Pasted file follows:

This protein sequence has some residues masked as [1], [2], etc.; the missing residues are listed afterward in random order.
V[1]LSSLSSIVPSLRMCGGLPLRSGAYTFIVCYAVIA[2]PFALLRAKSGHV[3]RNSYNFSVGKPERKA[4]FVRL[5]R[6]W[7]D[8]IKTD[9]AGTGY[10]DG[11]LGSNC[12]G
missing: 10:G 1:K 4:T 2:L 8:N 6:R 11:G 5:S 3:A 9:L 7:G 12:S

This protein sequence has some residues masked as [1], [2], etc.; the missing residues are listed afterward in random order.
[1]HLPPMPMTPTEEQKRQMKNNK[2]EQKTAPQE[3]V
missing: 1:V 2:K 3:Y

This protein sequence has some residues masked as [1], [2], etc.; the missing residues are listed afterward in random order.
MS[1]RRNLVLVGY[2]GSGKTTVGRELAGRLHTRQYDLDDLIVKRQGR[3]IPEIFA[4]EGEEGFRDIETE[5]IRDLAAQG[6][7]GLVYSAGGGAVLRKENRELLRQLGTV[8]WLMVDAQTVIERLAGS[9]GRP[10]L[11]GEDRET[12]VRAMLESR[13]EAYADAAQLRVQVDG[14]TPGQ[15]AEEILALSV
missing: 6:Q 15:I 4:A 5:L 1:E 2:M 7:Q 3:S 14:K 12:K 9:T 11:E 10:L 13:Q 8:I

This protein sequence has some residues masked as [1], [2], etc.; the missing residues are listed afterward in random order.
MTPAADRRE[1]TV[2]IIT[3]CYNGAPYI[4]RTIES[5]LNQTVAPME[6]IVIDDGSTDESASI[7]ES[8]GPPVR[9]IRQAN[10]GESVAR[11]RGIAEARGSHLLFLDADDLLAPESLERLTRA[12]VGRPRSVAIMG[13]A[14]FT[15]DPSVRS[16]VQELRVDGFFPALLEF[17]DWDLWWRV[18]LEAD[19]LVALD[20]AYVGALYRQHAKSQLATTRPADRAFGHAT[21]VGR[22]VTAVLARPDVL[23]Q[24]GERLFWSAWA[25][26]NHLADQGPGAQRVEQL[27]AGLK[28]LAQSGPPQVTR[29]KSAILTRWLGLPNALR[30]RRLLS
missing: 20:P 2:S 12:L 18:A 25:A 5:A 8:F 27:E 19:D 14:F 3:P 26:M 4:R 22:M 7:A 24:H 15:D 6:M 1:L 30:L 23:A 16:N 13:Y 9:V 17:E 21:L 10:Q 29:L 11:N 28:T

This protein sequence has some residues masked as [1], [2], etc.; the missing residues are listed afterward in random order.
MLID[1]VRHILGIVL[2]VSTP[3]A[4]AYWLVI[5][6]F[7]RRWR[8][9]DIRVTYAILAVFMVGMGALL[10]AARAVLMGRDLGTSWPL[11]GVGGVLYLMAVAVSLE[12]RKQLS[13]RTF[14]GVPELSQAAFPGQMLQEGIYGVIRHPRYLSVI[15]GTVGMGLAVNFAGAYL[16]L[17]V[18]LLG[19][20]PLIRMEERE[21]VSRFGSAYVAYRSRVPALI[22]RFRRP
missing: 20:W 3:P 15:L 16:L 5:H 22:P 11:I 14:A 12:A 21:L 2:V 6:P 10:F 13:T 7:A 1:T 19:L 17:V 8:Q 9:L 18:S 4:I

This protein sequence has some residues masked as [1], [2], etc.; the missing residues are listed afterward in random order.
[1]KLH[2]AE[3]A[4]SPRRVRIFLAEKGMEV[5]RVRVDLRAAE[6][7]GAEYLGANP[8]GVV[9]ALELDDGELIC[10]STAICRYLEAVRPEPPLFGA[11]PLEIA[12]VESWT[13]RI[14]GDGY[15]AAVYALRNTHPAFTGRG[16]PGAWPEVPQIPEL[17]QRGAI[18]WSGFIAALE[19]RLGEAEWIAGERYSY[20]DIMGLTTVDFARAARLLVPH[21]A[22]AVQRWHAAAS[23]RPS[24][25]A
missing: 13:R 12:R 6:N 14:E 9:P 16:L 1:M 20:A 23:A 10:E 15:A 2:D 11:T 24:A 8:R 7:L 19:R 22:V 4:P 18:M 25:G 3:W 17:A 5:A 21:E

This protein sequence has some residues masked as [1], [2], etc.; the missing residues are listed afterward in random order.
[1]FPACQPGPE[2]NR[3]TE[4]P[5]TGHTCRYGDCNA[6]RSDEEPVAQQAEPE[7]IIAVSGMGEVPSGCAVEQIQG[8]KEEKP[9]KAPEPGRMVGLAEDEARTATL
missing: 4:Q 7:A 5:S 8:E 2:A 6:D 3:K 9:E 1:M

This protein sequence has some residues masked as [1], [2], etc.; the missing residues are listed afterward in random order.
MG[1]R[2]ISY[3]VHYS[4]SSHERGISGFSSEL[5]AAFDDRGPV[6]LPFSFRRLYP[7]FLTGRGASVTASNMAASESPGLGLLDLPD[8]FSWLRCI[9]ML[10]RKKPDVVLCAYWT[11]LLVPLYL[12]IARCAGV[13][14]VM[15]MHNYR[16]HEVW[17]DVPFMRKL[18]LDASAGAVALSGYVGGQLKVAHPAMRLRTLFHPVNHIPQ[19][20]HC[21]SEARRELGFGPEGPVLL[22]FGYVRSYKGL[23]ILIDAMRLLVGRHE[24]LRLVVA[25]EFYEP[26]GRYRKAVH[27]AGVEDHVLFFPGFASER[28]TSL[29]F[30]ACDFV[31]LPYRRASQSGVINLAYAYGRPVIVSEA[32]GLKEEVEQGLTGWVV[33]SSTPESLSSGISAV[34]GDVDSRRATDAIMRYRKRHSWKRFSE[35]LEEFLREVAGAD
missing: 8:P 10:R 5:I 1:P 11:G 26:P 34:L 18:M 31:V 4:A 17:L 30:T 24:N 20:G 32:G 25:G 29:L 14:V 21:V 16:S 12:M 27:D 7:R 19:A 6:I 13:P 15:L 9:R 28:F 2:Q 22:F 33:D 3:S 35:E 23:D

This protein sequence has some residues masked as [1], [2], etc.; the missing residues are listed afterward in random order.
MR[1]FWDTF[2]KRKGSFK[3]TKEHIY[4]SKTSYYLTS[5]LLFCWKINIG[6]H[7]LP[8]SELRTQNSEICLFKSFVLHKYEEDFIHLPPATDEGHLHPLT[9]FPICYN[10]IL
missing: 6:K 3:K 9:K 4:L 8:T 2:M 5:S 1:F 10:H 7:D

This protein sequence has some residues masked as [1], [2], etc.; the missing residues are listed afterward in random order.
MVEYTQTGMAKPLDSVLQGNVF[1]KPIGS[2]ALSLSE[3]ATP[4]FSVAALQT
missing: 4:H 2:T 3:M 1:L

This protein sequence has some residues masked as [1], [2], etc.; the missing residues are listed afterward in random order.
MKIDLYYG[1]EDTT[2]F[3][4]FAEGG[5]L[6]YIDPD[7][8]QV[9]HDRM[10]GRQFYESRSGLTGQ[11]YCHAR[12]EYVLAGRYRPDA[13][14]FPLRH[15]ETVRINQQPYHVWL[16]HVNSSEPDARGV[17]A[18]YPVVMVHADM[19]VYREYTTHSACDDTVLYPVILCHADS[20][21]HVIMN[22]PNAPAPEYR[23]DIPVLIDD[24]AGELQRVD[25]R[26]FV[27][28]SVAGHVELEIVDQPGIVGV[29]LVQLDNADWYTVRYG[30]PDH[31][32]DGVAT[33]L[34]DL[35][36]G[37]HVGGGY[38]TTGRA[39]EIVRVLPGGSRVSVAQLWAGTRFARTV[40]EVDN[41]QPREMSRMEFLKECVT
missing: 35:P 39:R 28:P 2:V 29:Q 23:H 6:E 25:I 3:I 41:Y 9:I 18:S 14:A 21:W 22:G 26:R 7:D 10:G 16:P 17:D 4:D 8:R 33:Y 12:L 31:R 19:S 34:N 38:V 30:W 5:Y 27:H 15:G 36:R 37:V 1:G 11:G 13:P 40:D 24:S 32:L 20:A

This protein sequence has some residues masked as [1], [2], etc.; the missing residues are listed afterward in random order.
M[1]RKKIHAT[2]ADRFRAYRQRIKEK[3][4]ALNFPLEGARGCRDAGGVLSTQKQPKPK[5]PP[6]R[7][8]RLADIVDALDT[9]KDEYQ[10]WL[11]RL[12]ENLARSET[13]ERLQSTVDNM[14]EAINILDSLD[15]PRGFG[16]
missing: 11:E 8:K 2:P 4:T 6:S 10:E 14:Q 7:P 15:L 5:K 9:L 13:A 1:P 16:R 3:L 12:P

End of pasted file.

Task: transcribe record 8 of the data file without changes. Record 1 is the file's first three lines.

This protein sequence has some residues masked as [1], [2], etc.; the missing residues are listed afterward in random order.
MG[1]R[2]ISY[3]VHYS[4]SSHERGISGFSSEL[5]AAFDDRGPV[6]LPFSFRRLYP[7]FLTGRGASVTASNMAASESPGLGLLDLPD[8]FSWLRCI[9]ML[10]RKKPDVVLCAYWT[11]LLVPLYL[12]IARCAGV[13][14]VM[15]MHNYR[16]HEVW[17]DVPFMRKL[18]LDASAGAVALSGYVGGQLKVAHPAMRLRTLFHPVNHIPQ[19][20]HC[21]SEARRELGFGPEGPVLL[22]FGYVRSYKGL[23]ILIDAMRLLVGRHE[24]LRLVVA[25]EFYEP[26]GRYRKAVH[27]AGVEDHVLFFPGFASER[28]TSL[29]F[30]ACDFV[31]LPYRRASQSGVINLAYAYGRPVIVSEA[32]GLKEEVEQGLTGWVV[33]SSTPESLSSGISAV[34]GDVDSRRATDAIMRYRKRHSWKRFSE[35]LEEFLREVAGAD
missing: 8:P 10:R 5:I 1:P 11:G 26:P 34:L 18:M 31:V 4:A 17:L 30:T 24:N 20:G 32:G 25:G 29:L 14:V 21:V 16:S 12:M 27:D 7:R 19:A 6:I 13:P 15:L 9:R 28:F 2:Q 22:F 33:D 3:S 35:E 23:D